HOME & AUTO INSURANCE UNDERWRITING                                                     S.B. 1305:

                                                                                               COMMITTEE SUMMARY

 

 

 

 

 

 

 

 

 

 

 

Senate Bill 1305 (as introduced 9-20-12)

Sponsor:  Senator Joe Hune

Committee:  Insurance

 

Date Completed:  9-27-12

 

CONTENT

 

The bill would amend the Insurance Code to do the following:

 

 --    Allow an automobile or home insurer to use factors other than those prescribed in the Code to set premiums, if certain conditions were met.

 --    Eliminate a provision that prohibits an insurer from establishing underwriting rules for home insurance for identical coverage that differ from those of the insurer's affiliates.

 --    Delete a provision prohibiting a home insurer from using a dwelling's location, age, market value, or amount of insurance as the basis for selecting a dwelling for inspection to determine eligibility of an insured or applicant.

 --    Eliminate a provision prohibiting affiliated insurers from adopting underwriting rules for automobile insurance contracts providing identical coverage that would permit a person to be insured with more than one of the affiliated insurers.

 

Automobile & Home Insurance: Classifications

 

The Code allows an insurer to use classifications and territorial base rates with respect to automobile and home insurance.  Classifications for auto insurance and home insurance may be based only on factors prescribed in the Code.  The bill would permit an insurer to use other factors, if the plan were consistent with the Code's purposes and reflected reasonably anticipated reductions or increases in an individual insured's losses or expenses.

 

Currently, an insurer may use other factors, subject to the same conditions, in establishing and maintaining a premium discount plan.  Under the bill, this would not be limited to such a plan.

 

Home Insurance

 

Under the Code, as a condition of maintaining its certificate of authority, an insurer may not refuse to insure, refuse to continue to insure, or limit the coverage available to an eligible person for home insurance, except in accordance with established underwriting standards.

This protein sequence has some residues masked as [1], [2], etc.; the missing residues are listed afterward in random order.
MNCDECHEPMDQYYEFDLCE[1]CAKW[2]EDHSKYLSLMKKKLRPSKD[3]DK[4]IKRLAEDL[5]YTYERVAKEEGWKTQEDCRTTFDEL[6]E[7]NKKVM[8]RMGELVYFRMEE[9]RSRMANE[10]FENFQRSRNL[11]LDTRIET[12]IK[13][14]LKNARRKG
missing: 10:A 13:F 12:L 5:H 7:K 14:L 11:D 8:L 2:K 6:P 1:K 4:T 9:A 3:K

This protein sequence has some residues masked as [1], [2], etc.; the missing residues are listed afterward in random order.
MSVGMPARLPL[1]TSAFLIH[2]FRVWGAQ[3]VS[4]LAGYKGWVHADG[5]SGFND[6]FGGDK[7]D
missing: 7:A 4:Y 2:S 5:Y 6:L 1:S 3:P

An insurer may not establish underwriting rules for home insurance for contracts providing identical coverage that differ from those of the insurer's affiliates.  The bill would delete this prohibition.

 


Currently, if an insurer uses an inspection of a dwelling to determine whether the insured or applicant is an eligible person for home insurance, criteria for selecting dwellings for inspection may not be based on any of the following:

 

 --    Location, whether by political subdivision, census tract, zip code, neighborhood, or area that may be described as a block, set of blocks, or by street coordinates.

 --    The age of the dwelling or of its plumbing, heating, electrical, or structural components, or of any other components that form a part of the dwelling.

 --    The dwelling's market value or the amount of insurance, unless the value or amount is used as a minimum above which all dwellings will be inspected.

 --    Race, color, creed, marital status, sex, national origin, residence, age disability, or lawful occupation.

 

The bill would eliminate the prohibition against using location, age of the dwelling or its components, market value, or amount of insurance as the basis of criteria for selecting dwellings to inspect.

 

Automobile Insurance

 

The Code prohibits affiliated insurers from adopting underwriting rules for automobile insurance contracts providing identical coverage that would permit a person to be insured with more than one of the affiliated insurers, unless the insurers use identical rates and rating plans and have adopted identical underwriting rules.  The bill would delete this prohibition.

 

MCL 500.2110a et al.                                                     Legislative Analyst:  Julie Cassidy

 

FISCAL IMPACT

 

The bill would have no fiscal impact on State or local government.

 

                                                                                        Fiscal Analyst:  Josh Sefton

 

This analysis was prepared by nonpartisan Senate staff for use by the Senate in its deliberations and does not constitute an official statement of legislative intent.